Albany Middle Honors, Law, and Multimedia Magnet School Chorus
A photo of MSgt Jackson's Congressional Gold Medal
Verda Parker recites a poem by Paul Laurence Dunbar.
The program was held in the chapel on the base,
MSgt Henry L. Jackson
ALBANY, GA (WALB) -
A southwest Georgia military base held its annual Black History Program Wednesday.
Military personnel, students, and other civilians gathered as one on Wednesday at the Marine Corps Logistics Base in Albany, to reflect on African-American history, and the future.
"Just this small time to talk about and relive some of the history, and just to acknowledge those that were there before us. Also to continually help our students look to the future, because in order to get better, you have to know where you came from," said Ira Thompson, President of the Albany Area Chapter, Blacks in Government,
One person in attendance who lived history firsthand is Retired Air Force Master Sargent Henry L. Jackson. Jackson received the Congressional Gold Medal for attending basic training during World War II as a Private at Montford Point, N.C., the first training facility ever established by the Marine Corps, solely to train African-American recruits.
"Prior to 1942 there were no blacks in the Marine Corps. It was mandated by President Franklin Roosevelt that they open the ranks for the blacks. Between 1942 and 1949 he wanted to see 20,000 blacks in the Marine Corps. I was one of those Marines," said MSgt Henry L. Jackson.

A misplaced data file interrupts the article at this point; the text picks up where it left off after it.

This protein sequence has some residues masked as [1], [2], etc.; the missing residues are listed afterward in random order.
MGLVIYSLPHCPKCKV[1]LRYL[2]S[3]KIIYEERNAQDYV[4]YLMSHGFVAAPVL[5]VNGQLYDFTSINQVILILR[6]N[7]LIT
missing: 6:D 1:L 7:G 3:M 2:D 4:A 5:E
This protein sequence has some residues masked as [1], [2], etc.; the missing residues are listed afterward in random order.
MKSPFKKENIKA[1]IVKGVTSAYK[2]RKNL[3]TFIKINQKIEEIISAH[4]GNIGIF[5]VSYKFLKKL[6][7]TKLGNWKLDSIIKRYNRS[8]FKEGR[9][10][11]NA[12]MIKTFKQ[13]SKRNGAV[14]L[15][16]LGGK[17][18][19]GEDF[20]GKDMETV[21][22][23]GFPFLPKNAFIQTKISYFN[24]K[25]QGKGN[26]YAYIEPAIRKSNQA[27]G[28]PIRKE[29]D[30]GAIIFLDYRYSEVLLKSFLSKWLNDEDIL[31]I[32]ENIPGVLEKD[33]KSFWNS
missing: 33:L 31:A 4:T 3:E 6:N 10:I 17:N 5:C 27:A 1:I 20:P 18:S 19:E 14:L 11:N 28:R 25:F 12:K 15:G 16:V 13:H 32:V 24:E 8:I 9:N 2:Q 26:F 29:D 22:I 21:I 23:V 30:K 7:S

Attendees also learned about African-American History through song, dance, and a poem written my Paul Laurence Dunbar.
"I wanted to reflect on our ancestors who had gone before us, who had made such a great contribution to our nation, to our black heritage and Paul Laurence Dunbar was one of my heroes," said Public Affairs Specialist Verda Parker
Keynote Speaker, Albany Police Chief Michael Persley, was proud of the turnout and hopes the crowd is inspired for our future.
"Remembering that even though we have had some struggles in the past, we can still be successful in our present and in our future. As long as we accept change, we accept diversity. It makes us stronger. Not just as a person, but as a country," said Albany police chief Michael Persley.
Organizers of the Marine Corps Logistic Base African-American History are already looking forward to next year's program.